The worry is that food manufacturers could face large absences if staff are forced to quarantine for 14 days if any of them have been in contact with someone infected with coronavirus.
The Food & Drink Federation (FDF) has admitted it has concerns, and is working with the Government for some practical solutions.
An FDF spokesperson said: “It was always essential that Government was able to implement its ambitious target of having a test-and-trace system in place in order to start to relax lock down measures successfully.
“With substantial planning and investment, food and drink manufacturers have put in place social distancing and other suitable mitigation measures in factories. It is essential these are recognised by tracers and we remain in constant dialogue with DEFRA [Department of Food and Rural Affairs] and Government officials, as we have done throughout the crisis, to ensure that we can come up with practical solutions to ensure those concerns are met.”
The British Meat Processors Association (BMPA) has also voiced its concern, saying there were still “a lot of questions” being asked in the food industry regarding the system and the detail of how it would work in a food setting.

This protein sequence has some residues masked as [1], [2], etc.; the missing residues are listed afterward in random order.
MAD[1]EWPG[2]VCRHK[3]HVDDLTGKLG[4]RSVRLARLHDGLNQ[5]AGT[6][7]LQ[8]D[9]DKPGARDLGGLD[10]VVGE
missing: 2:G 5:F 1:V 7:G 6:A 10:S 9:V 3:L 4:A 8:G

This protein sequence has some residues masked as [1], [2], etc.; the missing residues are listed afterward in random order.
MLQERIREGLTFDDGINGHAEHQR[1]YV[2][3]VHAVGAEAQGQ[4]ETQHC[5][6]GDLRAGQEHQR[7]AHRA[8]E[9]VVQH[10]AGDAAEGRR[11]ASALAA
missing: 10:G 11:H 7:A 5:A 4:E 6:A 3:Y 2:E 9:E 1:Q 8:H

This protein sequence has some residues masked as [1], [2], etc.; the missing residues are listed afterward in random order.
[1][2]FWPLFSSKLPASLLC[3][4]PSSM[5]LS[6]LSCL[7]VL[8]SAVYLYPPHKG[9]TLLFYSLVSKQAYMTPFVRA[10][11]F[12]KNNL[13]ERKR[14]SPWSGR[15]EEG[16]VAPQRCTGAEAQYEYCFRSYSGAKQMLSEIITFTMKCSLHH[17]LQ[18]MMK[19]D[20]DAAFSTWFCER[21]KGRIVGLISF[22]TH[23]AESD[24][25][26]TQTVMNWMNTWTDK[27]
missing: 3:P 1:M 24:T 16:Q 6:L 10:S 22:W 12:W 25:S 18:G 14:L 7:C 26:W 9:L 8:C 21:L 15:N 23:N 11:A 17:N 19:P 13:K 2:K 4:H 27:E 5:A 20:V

It acknowledged that the Department of Health and Social Care had confirmed the system was still being refined, so further updates or modifications could happen.
The BMPA said it was proposing the possibility of setting up an industry liaison with Government to help with clarification on how modifications to the working environment, such as screens and social distancing, would be taken into consideration.
Last month, questions were already being raised about Government plans to quarantine anyone entering the country for 14-days, which could have an impact on the UK’s labour market and the ability to pick the seasonal harvest.
Speaking during an Environment, Food & Rural Affairs Committee session on COVID-19 and food supply, Ian Wright, chief executive of the Food & Drink Federation told MPs these plans were a big concern as around 60,000 seasonal workers usually came to the country to work on farms.
However, these workers have been given a dispensation as they will self-isolate on the property where they are working.
NFU vice president Tom Bradshaw said: “This exemption is a practical solution that allows workers to undertake key roles on farms while ensuring they don’t present risks to other farm workers or rural communities.
“As we begin to reach the peak of the picking season, thousands of vacancies will continue to open up on farms across the country and while it is positive that seasonal workers will be able to begin work without delay after arriving in the UK, the need for workers to pick, pack and grade fruit and veg remains.”